The belief in the Bat-Offices was that the storyline needed to end with a major death. Writer Greg Rucka (who co-wrote the story with Devin Grayson) initially offered up Detective Harvey Bullock as the character who would die. In the alternative, Rucka suggested Detective Renee Montoya, instead. Rucka’s position was that it should be someone, like Bullock or Montoya, that the fans would really miss. Chuck Dixon, who had been working on the Bat-books for awhile at the time, argued against Bullock being the one who was killed and eventually Essen was proposed to be the one to be killed.
Chuck Dixon elaborated on his role in the comments section:
I can shed some light on this. I happened to be up at DC and sat in Denny’s office with other Bat folks (Scott, Jordan and Darren) with Greg on the speakerphone. He was planning on killing Harvey Bullock. I argued against it for several reasons chief among them was the fact that Harvey was still appearing as a character on the animated series. DC had some troubles before by killing off characters and their deaths negatively impacting licensors or the creators of ancillary media. (When’s the last time you saw Superman peanut butter on the shelves?) Sarah Essen was chosen by committee because her story was essentially over and her death would make more sense both logically and storywise and not cause problems outside of comics where she was an unknown character.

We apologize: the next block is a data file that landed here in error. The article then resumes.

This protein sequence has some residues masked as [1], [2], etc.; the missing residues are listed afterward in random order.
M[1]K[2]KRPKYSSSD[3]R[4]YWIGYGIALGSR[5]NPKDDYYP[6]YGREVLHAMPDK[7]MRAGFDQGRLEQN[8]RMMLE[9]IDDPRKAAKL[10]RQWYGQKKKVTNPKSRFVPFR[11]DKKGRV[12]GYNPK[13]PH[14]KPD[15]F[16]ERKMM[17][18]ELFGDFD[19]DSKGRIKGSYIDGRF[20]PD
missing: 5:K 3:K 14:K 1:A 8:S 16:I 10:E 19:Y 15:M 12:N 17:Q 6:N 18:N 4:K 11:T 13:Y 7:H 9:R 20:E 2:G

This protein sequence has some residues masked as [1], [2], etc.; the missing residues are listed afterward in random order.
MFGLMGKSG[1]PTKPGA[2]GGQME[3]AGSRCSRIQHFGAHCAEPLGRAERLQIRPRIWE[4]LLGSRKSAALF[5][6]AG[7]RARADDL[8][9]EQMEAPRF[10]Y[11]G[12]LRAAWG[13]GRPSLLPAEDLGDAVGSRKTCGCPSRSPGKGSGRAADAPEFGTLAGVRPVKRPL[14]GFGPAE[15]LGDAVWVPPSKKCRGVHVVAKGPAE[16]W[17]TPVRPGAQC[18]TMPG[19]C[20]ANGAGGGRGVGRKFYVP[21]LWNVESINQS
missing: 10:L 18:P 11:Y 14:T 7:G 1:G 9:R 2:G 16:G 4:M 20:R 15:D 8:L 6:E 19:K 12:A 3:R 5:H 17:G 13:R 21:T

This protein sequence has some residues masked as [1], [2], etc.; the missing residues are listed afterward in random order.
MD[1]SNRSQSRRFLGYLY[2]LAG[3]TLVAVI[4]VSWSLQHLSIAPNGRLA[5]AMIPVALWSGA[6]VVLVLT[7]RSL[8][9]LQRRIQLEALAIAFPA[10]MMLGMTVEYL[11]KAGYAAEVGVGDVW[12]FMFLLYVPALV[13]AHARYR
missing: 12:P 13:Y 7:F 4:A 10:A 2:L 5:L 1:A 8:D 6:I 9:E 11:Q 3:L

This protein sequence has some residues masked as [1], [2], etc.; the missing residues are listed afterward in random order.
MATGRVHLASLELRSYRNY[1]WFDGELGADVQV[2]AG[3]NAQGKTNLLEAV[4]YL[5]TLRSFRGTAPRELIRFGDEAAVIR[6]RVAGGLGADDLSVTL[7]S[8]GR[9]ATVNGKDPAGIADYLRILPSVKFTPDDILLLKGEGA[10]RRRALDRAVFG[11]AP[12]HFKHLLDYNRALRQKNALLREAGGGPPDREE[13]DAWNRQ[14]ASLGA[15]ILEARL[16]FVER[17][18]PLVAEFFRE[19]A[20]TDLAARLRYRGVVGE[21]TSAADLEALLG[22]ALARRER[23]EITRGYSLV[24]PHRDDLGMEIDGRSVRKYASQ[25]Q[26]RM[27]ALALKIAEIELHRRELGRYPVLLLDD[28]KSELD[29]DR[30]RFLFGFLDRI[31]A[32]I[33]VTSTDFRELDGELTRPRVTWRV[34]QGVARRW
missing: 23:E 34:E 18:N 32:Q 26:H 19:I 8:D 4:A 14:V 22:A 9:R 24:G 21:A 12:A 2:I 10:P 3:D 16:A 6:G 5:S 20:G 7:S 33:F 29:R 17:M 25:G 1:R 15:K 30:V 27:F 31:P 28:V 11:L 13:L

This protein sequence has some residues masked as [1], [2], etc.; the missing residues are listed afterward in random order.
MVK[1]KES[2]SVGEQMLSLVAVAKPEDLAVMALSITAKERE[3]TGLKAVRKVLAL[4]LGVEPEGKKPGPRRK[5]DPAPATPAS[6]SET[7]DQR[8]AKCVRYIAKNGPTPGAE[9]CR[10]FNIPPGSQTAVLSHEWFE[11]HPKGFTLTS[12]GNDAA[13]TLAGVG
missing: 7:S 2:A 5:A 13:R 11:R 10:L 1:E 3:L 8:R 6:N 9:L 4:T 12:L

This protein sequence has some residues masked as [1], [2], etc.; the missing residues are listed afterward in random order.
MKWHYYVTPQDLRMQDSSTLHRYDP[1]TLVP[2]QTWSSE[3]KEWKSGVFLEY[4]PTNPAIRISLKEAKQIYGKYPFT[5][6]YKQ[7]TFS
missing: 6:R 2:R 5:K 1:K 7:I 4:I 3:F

Rucka elaborated on the events of the time in an interesting interview with RJ Carter:
I had a huge fight with Denny about that, because I didn’t want to kill Sarah. My argument is always that you never kill the characters that people don’t really care about. You have to kill the characters that people are going to be upset over. To which Denny was like, “Well, you can’t kill Bullock.” Oh. Well, damn! (Laughs)
But if you go back and you look at the Sarah stuff, and then I reread some of the early stuff in “No Man’s Land,” all of a sudden it became very logical. It was like, from the start of “No Man’s Land,” we kind of indicate that she’s going to die. There’s some foreshadowing there that was unintentional. She takes a bullet in the “Claim Jumping” storyline, which was a full nine months before she’s going to die.